Discrimination reflects the ability of the model to distinguish between participants who did and did not experience an event during the study period. Discrimination was assessed using the C-statistic, where a value of 0.5 represents chance and one represents perfect discrimination.35 Finally, to estimate the benefit of using the developed models, the patients were ranked according to their estimated risks. These were used to calculate the number of people per 1000 identified as being at high risk according to selected thresholds and how many of these went on to present the outcomes compared with not using the model. Individual probabilities of developing the outcomes were estimated by applying the developed prognostic models to each participant in the SPRAINED imputed data sets. We assessed the performance of both the baseline and updated models using imputed data from all 682 participants.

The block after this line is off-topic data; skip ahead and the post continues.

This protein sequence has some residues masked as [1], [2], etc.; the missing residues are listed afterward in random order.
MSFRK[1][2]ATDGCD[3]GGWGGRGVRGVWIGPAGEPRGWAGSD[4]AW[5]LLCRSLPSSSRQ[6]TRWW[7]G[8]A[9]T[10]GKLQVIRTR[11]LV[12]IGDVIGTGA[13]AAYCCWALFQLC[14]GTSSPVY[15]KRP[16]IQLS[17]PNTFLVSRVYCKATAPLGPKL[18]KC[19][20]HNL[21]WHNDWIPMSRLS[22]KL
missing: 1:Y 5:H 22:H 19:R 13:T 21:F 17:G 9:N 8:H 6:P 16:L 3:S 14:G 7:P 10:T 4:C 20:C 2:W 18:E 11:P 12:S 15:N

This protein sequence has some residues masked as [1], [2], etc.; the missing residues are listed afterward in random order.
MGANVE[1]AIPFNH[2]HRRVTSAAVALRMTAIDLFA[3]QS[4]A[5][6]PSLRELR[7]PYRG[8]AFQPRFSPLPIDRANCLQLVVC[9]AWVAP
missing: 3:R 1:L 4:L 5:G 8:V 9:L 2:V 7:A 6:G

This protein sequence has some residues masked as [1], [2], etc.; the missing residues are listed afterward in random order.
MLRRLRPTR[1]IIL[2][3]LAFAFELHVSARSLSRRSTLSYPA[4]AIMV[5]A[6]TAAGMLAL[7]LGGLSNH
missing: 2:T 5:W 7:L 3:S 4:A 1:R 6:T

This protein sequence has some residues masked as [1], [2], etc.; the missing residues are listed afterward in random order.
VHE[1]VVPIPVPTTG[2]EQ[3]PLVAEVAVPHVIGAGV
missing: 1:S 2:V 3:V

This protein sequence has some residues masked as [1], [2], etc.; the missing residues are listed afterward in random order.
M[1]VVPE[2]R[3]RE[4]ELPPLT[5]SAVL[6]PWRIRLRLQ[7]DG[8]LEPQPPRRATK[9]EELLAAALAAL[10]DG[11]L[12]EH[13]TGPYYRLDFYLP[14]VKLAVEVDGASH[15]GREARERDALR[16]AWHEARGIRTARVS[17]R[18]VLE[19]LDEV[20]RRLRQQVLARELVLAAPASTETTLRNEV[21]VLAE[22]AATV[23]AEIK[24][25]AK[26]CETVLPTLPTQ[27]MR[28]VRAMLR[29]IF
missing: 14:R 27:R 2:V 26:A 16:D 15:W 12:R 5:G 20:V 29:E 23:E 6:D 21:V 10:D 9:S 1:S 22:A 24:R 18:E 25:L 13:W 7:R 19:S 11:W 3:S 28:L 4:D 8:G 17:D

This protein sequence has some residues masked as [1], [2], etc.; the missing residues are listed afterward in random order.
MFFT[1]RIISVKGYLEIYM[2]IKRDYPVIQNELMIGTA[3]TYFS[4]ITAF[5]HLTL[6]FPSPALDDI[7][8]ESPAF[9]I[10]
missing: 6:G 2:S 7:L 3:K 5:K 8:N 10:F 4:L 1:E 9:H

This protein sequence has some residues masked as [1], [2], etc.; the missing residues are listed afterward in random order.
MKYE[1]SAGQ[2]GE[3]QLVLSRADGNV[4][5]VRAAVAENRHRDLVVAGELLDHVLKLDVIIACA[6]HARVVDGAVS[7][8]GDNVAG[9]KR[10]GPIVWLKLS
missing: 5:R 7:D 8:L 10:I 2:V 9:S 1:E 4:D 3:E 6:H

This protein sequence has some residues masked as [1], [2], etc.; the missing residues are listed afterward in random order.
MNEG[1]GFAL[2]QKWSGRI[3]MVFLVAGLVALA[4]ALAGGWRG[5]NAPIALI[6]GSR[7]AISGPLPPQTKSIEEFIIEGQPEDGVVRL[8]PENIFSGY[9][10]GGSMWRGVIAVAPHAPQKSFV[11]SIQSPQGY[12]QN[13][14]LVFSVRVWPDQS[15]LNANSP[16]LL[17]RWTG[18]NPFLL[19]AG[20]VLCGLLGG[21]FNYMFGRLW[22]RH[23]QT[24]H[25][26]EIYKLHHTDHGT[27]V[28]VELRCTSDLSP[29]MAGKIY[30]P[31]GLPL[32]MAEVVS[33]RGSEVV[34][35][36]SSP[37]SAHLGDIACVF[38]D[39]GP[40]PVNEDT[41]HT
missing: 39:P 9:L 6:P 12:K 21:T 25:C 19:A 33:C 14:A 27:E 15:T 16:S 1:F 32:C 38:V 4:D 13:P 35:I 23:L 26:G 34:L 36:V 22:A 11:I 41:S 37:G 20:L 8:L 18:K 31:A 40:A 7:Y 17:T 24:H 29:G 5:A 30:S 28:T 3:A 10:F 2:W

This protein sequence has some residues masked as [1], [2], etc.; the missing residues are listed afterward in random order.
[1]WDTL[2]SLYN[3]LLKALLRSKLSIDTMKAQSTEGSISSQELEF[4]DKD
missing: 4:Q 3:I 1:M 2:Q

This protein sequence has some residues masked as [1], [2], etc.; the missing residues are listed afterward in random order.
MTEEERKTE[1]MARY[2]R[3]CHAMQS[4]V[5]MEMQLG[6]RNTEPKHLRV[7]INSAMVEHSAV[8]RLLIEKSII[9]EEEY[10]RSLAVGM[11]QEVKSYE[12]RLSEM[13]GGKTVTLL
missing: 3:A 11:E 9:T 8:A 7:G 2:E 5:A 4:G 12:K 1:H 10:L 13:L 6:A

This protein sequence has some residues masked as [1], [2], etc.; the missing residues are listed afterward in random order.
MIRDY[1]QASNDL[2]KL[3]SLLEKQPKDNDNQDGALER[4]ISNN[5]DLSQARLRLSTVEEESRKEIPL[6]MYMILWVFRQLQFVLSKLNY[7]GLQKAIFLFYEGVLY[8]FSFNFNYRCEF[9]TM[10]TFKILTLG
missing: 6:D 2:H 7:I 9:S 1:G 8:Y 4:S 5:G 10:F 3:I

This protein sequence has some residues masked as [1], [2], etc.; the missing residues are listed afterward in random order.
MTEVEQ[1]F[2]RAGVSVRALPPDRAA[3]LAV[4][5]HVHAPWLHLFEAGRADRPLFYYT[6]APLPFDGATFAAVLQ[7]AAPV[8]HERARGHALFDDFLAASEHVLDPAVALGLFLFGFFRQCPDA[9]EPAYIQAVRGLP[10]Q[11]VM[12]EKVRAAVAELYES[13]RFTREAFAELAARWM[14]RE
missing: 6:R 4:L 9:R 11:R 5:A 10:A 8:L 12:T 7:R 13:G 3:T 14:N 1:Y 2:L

A PPI representative was involved in the study from the beginning, providing advice on key aspects of the study design, including the definition of the research question, choice of the outcome and selection of relevant candidate predictors during the consensus group meeting. They will be consulted for the public dissemination of any product arriving from this research.
We followed the Transparent Reporting of a Multivariable Prediction Model for Individual Prognosis or Diagnosis (TRIPOD) statement for the reporting of our study.36